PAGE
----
Some may have heard the news: I joined MarkLogic as of first of April. No joke! To be more precise, I joined the MarkLogic Vanguard team. The name for the team is derived from the military meaning:
“The vanguard is the leading part of an advancing military formation.”
It is a rather popular word. Wikipedia lists the name being used for ships, aircrafts, and satellites. But also for company names, schools, sports, and political parties. Not to mention the numerous books, movies, and toys that have Vanguard in their name or title. Google actually suggests the term is derived from the French word Avant-garde, which only adds to the classiness of the word.

About the team: the team operates as international team supporting MarkLogic Sales Engineers around the globe to create compelling demos and proof of concepts. That puts the team close to the frontier. But the team also has the ambition to set an example, to not only make the demos look good, but also write compelling code. Even more reason it deserves such a name!

The team uses the RObust XQuerY (ROXY) Framework to accelerate their work. To describe it very briefly:

“Roxy is a lightweight XQuery application development framework. It includes:
  • Application configuration management
  • A lightweight mVC framework
  • A unit testing framework”
It is available on Github, and has become pretty popular among MarkLogic developers. No surprise, as it can accelerate development and deployment of a MarkLogic application enormously. If you take the cutting-edge ‘dev’ branch, you can even ‘capture’ an existing App Builder app, and start extending it with REST extensions very easily with the help of Roxy.

I am lucky to be on a team that includes the two biggest contributors of Roxy, not coincidently also its inventors: Dave Cassel, and Paxton Hare. For those interested to learn more about Roxy, make sure to check out the documentation, and all the blogs that are available online. There are plenty contributions and references on various personal blogs:
Most have been gathered on the wiki of Roxy:
Stay tuned for more on my adventures at Vanguard. Looking very much forward myself!

Thursday, February 16, 2012

XMLPrague 2012, day one and two

(originally posted on XMLHolland as day one and  day two)

Cross-pollination, ER, and Pigs wearing Lipstick
a report on behalf of XMLAmsterdam by @grtjn

XMLPrague is great in so many ways, it is impossible to properly describe. I will be jotting down some thoughts and observations here anyhow, hoping to spark some good and funny memories of those who were there, and hopefully giving the others at least some impression of what they have missed..

Be there next time!

Before I start, I have to say this: Prague is absolutely one of my top favorite cities. Been there four times (twice for XMLPrague, and twice on bicycle), still hasn’t lost any of its charm. Yes, it was slippery. Yes, it was (very) cold. And Yes, some complained about coffee, queues, draft, power supply, and blocked views. But that doesn’t make Prague any less beautiful, nor XMLPrague any less interesting. Contrarily, it just added to the experience!

For those who never were..

About XMLPrague in general – for those who never attended it (so far): this conference is quite different from all others I attended. It is not an ordinary set of talks with questions afterwards. But also discussing about it, sharing thoughts (both with speakers, and among audience, even during each talk thanks to Twitter and the live TwitterWall), debating, inventing new ideas, starting new initiatives, making fun with/about each other, etc. It really feels much more like one big collective, than just a bunch of geeks that happen to share some interests (or not).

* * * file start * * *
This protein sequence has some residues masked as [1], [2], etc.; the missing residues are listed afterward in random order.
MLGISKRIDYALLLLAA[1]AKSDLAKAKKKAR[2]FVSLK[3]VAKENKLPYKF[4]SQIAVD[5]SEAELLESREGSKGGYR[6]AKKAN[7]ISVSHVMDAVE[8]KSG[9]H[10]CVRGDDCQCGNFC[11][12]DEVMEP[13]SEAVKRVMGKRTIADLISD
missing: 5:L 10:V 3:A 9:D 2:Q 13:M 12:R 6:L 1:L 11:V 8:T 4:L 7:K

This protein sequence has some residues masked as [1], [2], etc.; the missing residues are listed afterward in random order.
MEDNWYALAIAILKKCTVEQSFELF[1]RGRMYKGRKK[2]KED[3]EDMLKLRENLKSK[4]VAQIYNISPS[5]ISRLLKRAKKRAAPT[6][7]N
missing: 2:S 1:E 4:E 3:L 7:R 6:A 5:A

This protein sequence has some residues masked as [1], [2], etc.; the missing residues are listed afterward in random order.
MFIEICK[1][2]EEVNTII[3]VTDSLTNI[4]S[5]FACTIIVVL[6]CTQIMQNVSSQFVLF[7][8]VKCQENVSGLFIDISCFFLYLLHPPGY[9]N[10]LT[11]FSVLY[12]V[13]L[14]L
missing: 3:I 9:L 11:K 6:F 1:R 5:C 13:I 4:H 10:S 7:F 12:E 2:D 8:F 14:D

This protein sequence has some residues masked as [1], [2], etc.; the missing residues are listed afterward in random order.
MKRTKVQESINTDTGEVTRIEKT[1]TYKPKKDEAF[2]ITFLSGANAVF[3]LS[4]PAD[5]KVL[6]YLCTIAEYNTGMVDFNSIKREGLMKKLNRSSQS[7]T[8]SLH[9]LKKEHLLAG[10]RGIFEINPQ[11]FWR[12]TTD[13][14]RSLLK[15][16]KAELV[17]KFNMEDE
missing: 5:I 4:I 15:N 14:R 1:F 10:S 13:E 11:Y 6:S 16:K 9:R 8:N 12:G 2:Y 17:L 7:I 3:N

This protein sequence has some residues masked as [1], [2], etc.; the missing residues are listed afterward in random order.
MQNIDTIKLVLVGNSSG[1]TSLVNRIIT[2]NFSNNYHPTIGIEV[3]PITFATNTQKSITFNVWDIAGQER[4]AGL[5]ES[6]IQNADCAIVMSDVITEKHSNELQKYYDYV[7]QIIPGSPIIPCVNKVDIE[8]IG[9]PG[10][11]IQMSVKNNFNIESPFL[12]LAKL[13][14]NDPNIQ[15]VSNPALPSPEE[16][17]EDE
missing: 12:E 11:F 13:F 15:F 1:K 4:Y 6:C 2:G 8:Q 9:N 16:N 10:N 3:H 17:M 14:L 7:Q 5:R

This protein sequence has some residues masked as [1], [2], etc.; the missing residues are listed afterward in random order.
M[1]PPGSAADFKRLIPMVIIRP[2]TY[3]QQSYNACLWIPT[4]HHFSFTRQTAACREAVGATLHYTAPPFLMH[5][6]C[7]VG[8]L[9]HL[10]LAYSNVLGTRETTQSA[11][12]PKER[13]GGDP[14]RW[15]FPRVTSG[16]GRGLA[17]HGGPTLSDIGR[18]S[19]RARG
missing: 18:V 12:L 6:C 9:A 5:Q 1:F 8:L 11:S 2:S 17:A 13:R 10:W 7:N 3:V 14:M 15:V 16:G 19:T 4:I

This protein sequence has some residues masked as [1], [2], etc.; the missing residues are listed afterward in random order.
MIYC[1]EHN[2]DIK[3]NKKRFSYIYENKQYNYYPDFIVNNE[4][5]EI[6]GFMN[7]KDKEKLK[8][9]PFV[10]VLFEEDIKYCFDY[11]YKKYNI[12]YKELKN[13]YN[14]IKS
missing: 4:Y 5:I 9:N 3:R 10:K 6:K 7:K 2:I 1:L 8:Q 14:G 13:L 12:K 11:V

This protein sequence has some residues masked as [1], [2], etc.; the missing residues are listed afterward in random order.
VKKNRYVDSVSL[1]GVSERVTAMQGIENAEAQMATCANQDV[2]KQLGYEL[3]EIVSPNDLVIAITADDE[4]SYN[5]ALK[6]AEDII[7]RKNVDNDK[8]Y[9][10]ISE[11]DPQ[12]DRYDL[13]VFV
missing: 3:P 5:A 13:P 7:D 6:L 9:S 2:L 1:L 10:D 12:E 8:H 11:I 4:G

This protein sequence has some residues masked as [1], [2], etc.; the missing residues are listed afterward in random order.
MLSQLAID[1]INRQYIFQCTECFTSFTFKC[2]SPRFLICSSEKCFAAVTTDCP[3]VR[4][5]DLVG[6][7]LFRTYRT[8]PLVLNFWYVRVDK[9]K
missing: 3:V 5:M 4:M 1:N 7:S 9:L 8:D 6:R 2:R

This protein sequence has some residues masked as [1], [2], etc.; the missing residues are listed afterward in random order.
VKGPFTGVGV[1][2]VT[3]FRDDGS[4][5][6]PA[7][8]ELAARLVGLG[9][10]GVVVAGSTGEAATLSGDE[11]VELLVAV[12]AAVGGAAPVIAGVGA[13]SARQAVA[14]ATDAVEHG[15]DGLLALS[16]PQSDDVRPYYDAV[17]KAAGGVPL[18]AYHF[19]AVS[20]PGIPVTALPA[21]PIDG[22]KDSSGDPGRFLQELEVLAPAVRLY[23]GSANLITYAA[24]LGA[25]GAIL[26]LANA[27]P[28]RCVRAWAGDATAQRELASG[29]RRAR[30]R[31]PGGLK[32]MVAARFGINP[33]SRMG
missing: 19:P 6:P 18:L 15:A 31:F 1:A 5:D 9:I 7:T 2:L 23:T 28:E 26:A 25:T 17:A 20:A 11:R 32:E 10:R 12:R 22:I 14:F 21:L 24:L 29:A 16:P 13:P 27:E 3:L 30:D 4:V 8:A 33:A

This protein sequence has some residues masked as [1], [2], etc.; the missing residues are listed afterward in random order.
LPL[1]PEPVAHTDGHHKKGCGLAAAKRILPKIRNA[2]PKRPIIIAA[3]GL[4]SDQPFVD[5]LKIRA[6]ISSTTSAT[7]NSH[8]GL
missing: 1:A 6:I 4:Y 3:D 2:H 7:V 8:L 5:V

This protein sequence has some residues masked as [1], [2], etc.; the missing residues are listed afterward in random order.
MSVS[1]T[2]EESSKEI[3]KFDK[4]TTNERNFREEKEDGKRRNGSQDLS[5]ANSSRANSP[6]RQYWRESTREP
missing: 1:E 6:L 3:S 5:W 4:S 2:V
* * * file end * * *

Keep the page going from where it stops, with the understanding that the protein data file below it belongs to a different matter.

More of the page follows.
Why it is so different you might ask? Good question, no accurate answer. I don’t think XMLPrague is unique in this respect by the way. Surely there are other communities as cohesive as this one. One contributing factor must have been the decline of XML adepts this community has faced over the years. The remaining people are the more persevering – or nostalgic – ones. Anyhow, the community is surprisingly tight despite the fact it is quite literally scattered across all continents.

The general theme of day 1..

The topics at XMLPrague have always had a high level in various ways. Highly technical, talks about the progress of standards themselves, highly advanced topics, and – not the least – high quality, not to mention all those renowned speakers! At this year’s conference it seems to go even further. Topics really go beyond standards, it is all about crossing ‘borders’, building bridges. Making different techniques work together, for better (the A-team – weird quadruple, but they always succeed) or worse (chimera, pigs wearing lipstick – ugly). Standards learning or lending from each other (cross-pollination). Boldly going where no one has gone before… – well, kinda.

Opening keynote..

This starts off with the opening keynote by Jeni Tennisson. Her talk is about the fact that standards are often competing over the same space. HTML, JSON, XML, and RDF are all seeking Web dominance, for instance. Others try to take the best of some, and merge them together, building bridges or chimera. These certainly fill a need, but the result isn’t always pretty, nor does it always work. Jeni says instead of competing or merging, they should be used to work together, coexist as they are. Each standard has its niche, they should each be used for what they are best at. It often requires just a little bit of glue to make it work.